How do things of opposite charge attract?

  • #1

Main Question or Discussion Point

I've racked my brain over this one since I was 15 and I really can't figure it out. I can see how two electrons would bounce away from each other with the exchange of a virtual photon, since one pushes off on the photon and the other absorbs it(even if I don't understand how the electron knows when to shoot out the photon, in which direction and where it goes when it's absorbed). But how a positron and an electron can attract with the same kind of exchange is completely beyond me. Is this just the kinda weirdness that goes on at those levels?
 

Answers and Replies

  • #2
NateTG
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In all honesty, this kind of question is really more in the realm of philosophy or the "theory development" thread, than in general physics.

Physics doesn't really describe the mechanisms of the forces as much as it describes their behavior. Even if you go to the unified field theories, or whatnot, there really isn't a good qualitative description of how the forces work.
 
  • #3
Thanks, Nate. You put years of wonder to rest with the answer "no one knows." And in a weird way that satisfies me somehow. Now I can get some rest while I wait for them to build bigger particle accelerators. :smile:
 
  • #5
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Originally posted by joshi-wan kenobi
But how a positron and an electron can attract with the same kind of [virtual] exchange is completely beyond me.
It's not quite true that this is not understood. We don't know why attractive forces exist in the first place, but we understand how virtual particle exchange can result in attraction. There is even a FAQ on this, but IMHO it's not too clearly written for the layman:

http://math.ucr.edu/home/baez/physics/Quantum/virtual_particles.html
 
  • #6
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Originally posted by Ambitwistor
It's not quite true that this is not understood. We don't know why attractive forces exist in the first place, but we understand how virtual particle exchange can result in attraction. There is even a FAQ on this, but IMHO it's not too clearly written for the layman:

http://math.ucr.edu/home/baez/physics/Quantum/virtual_particles.html
What an irony! We both posted the same link and almost at the same time!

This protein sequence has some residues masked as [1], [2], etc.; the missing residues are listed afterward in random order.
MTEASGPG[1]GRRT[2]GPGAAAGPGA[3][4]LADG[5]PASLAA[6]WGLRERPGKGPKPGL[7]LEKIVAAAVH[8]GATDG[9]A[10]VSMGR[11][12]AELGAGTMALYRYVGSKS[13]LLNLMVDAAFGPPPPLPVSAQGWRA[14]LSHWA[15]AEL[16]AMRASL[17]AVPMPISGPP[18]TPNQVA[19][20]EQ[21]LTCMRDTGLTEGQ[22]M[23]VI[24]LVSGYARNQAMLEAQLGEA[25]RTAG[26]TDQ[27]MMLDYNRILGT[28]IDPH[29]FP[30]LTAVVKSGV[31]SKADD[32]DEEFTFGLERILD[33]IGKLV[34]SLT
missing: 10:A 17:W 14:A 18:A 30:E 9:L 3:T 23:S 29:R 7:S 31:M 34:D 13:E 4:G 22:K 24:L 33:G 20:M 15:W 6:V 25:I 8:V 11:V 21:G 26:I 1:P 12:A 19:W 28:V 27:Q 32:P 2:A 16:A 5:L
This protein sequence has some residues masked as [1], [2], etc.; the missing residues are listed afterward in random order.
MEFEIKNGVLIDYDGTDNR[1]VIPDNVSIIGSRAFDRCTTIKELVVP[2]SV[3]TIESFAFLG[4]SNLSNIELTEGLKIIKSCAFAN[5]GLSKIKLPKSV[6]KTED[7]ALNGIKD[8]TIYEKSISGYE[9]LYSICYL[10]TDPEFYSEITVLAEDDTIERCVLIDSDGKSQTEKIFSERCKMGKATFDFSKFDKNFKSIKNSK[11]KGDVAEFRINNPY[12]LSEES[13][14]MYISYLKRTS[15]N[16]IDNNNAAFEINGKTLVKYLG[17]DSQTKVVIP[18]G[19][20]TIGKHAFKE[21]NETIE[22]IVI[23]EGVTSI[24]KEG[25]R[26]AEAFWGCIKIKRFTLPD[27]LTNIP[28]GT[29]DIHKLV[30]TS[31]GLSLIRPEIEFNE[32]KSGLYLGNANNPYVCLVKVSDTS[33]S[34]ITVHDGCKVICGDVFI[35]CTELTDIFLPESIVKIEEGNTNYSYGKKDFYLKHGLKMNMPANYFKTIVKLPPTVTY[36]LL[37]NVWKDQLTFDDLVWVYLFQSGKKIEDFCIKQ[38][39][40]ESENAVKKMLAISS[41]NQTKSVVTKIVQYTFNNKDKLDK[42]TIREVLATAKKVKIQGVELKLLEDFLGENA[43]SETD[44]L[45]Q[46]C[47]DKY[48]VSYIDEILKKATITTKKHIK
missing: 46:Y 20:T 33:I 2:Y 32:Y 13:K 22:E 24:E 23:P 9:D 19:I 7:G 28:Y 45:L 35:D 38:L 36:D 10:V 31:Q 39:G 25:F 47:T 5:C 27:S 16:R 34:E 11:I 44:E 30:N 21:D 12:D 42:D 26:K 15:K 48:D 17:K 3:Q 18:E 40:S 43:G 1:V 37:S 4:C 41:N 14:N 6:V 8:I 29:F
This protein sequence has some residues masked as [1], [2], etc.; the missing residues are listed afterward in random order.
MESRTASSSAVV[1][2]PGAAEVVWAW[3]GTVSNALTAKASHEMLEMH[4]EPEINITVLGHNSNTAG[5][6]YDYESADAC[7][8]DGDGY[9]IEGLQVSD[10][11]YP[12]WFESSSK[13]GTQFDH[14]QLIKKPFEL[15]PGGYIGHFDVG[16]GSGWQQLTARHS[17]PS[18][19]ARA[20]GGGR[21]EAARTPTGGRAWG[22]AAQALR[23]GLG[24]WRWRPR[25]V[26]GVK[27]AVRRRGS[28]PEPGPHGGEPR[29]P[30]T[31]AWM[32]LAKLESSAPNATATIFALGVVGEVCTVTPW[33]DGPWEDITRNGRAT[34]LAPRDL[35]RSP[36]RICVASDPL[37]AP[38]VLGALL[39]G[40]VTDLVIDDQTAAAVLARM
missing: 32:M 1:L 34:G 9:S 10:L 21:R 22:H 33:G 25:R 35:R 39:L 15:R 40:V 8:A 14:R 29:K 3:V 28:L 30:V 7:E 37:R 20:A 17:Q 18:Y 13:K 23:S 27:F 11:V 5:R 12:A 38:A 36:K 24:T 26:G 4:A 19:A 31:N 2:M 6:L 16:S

• #7
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Would it not lie in the theme of balanace? Everthing in the universe should/'wants to be balanced therefore an electron will attract a positron?
 
  • #8
NateTG
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Originally posted by Ambitwistor
It's not quite true that this is not understood. We don't know why attractive forces exist in the first place, but we understand how virtual particle exchange can result in attraction. There is even a FAQ on this, but IMHO it's not too clearly written for the layman:

http://math.ucr.edu/home/baez/physics/Quantum/virtual_particles.html
I'm not trying to denigrate the theory of virtual particles, but this doesn't really answer the question that was asked.
Unfortunately this theory does little but replace one set of behavioral descriptions with another. Instead of an electromagnetic field, there is now a quantum field or virtual particle. AFAIK this model makes better predictions than Maxwell's, but it still doesn't explain the atraction.

Would it not lie in the theme of balanace? Everthing in the universe should/'wants to be balanced therefore an electron will attract a positron?
That notion is, as I predicted, philosophic in nature. Moreover, it does not apply to other forces, such as gravity (which is universally attractive).
 
  • #9
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Originally posted by NateTG
I'm not trying to denigrate the theory of virtual particles, but this doesn't really answer the question that was asked.
Yes, it does. The original poster said that he was fine with virtual particles causing a repulsion, since he could see a particle pushing another particle away, but he didn't understand how the same virtual particles could cause an attraction. The FAQ was written to address that question in the context that it was asked here: how virtual exchange can result in both attraction and repulsion, as opposed to only repulsion.
 

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